Romance, Flight & Fluidity by Mark Walton
The COVERT Collective is pleased to be participating in Femme Folks Fest 2022. Karolina Kuras is a renowned photographer of ballet and is the photographer for the National Ballet of Canada. Her work currently adorns the historic Carnegie Library on Albert Street in Uptown Waterloo.
This story was previously published in the Winter 2020 issue of PhotoEd Magazine. You can purchase a copy here.
Sixty years ago, the canon of photographic images of dancers consisted mainly of posed practitioners, held static by the constraints of the medium in a most unnatural state. And while these photos are beautiful in their own right, as evidenced by Baron de Meyer’s photos of Nijinsky and Steichen’s shots of Isadora Duncan at the turn of the last century, dance is about movement. It is the freedom to momentarily loose oneself from the bonds of earth to express the most artistic interpretations of romance, flight, and fluidity.
Karolina Kuras had an early start as a dancer, a self-described “bun-head,” in her native Poland. She is also an exceptionally talented photographer and has combined these seemingly disparate sensibilities as the primary photographer for the National Ballet of Canada.
Karolina grew up in what she describes as “essentially a hippy, Buddhist commune in the mountains of communist Poland.” Many in the community were artists, her mother a painter, and her father a classical musician. Both dabbled in photography. She started taking ballet for the love of it and found it helped her overcome her shyness.
At age 5, the family moved to Guelph, Ontario. In high school, her teacher encouraged her to try photography. Karolina began working with a local portraitist as a darkroom technician. When that photographer moved her studio to Hamilton, Karolina acquired most of her mentor’s Guelph clients. By her late teens, she was already running a serious business.
Her passion for ballet led to Karolina photographing friends still involved with dance in her spare time. These personal projects soon became her primary focus; today all of her photography is dance focused.
Both her love of dance and growing up in a heavily arts-infused space strongly influenced Karolina’s aesthetic. She prefers “storybook” ballets, including Romeo and Juliet, Sleeping Beauty, and, her favourite, Giselle. Edward Weston, Jock Sturges, and Irving Penn are three photographers she cites as having left a mark on her signature style. These ballet productions and visual artists can all (arguably) be described as romantic. As seen in Karolina’s work, these photographers have a way of capturing images that render their subjects timeless and somewhat mysterious.
“Growing up there were always cameras around,” Karolina says. “My parents developed their own black and white photos in the darkroom.… I grew up with black and white.”
Karolina says that while she has seen many photos of cousins and extended family in the eighties that showed their “cool and colorful” clothing, photos of her immediate family look as if they were taken in the fifties: “I think black and white is just a little bit more dreamy and soulful. There’s something about it that is other-earthly. Colours are almost too real, where [black and white] feels a little more abstract. Nostalgic.” After a moment’s reflection she states, “I feel like my soul is black and white.”
Indeed, her first love in photography was for black and white film images. She has a collection of older 35mm and medium format cameras, but her prized possession is her Linhof Technika, a gift from her husband. “Everything that comes out of ‘him’ is magic,” Karolina says. She likens the discipline of large format capture to the discipline required for ballet. “It’s a very mindful process.”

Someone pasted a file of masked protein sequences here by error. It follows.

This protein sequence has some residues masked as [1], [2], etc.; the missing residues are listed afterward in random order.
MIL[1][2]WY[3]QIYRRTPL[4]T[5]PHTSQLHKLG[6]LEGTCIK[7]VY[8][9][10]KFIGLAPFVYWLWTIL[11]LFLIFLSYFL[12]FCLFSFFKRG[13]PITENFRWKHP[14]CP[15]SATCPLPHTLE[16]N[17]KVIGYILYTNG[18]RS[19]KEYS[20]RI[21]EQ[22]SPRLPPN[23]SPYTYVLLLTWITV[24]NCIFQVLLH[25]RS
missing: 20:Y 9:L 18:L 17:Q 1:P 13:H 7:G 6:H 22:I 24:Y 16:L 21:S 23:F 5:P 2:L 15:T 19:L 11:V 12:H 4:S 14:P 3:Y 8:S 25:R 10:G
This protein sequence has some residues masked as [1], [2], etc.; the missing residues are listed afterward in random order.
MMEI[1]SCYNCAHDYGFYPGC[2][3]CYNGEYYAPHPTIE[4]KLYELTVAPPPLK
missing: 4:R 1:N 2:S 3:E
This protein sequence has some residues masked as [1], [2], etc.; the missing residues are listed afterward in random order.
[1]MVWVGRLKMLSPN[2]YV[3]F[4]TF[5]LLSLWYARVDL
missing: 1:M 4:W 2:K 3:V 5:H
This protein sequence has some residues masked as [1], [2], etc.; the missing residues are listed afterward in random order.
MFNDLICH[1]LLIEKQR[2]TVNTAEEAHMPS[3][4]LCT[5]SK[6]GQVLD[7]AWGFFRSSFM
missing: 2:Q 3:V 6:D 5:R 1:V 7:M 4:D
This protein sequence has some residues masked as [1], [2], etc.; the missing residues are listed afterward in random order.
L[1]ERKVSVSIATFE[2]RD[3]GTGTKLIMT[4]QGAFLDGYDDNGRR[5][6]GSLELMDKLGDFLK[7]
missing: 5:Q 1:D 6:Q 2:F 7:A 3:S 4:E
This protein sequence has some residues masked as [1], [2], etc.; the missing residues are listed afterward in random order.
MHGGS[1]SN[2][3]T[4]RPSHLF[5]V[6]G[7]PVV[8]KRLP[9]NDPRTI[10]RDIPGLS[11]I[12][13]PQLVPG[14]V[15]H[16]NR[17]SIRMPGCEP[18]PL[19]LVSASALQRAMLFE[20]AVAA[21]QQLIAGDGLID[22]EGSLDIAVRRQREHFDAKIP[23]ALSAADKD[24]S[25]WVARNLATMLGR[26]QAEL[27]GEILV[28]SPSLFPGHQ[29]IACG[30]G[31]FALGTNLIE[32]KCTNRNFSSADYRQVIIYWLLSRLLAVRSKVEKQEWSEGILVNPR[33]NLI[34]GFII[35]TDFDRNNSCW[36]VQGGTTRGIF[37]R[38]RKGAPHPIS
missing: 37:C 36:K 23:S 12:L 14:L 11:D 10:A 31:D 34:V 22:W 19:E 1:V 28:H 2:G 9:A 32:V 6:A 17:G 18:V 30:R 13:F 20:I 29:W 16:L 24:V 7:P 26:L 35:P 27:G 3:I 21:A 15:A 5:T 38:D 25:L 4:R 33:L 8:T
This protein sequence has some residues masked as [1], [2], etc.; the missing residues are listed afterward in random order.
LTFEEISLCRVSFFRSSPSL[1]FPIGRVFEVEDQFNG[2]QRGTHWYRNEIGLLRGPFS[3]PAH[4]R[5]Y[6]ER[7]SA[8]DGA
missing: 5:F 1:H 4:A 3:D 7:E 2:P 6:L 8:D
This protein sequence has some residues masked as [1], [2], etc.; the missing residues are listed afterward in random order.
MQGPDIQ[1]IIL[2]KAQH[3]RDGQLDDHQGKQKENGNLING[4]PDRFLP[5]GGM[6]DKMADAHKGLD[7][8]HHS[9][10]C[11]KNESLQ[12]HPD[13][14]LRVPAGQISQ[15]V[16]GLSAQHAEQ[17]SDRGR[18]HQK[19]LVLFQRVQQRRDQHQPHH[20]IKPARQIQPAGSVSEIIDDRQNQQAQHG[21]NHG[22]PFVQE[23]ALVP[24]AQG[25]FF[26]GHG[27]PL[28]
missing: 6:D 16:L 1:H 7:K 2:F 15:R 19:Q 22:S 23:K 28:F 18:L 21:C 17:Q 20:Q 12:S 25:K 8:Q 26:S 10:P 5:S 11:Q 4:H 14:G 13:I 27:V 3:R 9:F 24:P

Like most photographers, she uses digital capture for her professional workflow, not only because of the cost differential, but because digital is much more adept at capturing the nuances in the movement of ballet. Her current lineup of tools includes a Canon 5D Mark IV and a Fujifilm X-T3, although she has her sights set on a Canon EOS R5 mirrorless camera.
Her photographic process relies heavily on the muscle memory developed by years of dance. She knows exactly where to be at a precise moment to capture a dancer in perfect form and position. They seem less anchored to the floor than gliding through the frame, capturing the inherent romanticism of the story being told by the movement. Her dance experience also allows her a knowing and easy rapport with her subjects, who permit her to capture them in unguarded moments that other photographers would not be welcome to.
Karolina keeps her setup as simple as possible, preferring natural light in studios with large windows, or single lights with softboxes to emulate that feeling. “I’m always experimenting with my approach to light,” she offers. She uses prime lenses almost exclusively for studio shoots and relies uncharacteristically on 85mm glass. “An 85mm lens tends to elongate your subjects a bit, and dancers want to be as long and lean as possible,” she says.
COVID-19 is a concern for all photographers. “On the list of essential jobs, mine is close to the bottom (with professional ballet companies),” Karolina says. “There are 85 other people to pay before they pay me.” Yet, ever the optimist, she adds, “There is a lot of new opportunity to create new content now.” Video is becoming a new focus for her, with new multimedia projects moving forward during the pandemic.
Karolina’s work may prove to be a lifeline in a time where professional performing arts struggle to stay relevant. While waiting for dancers to alight once more on the stage, her images keep reminding us of the beauty of ballet and our souls alive in the promise of its return.
Karolina Kuras is a Toronto based ballet and portrait photographer, creator of The Company Project and photographer with the National Ballet of Canada.
~ Posted by Mark Walton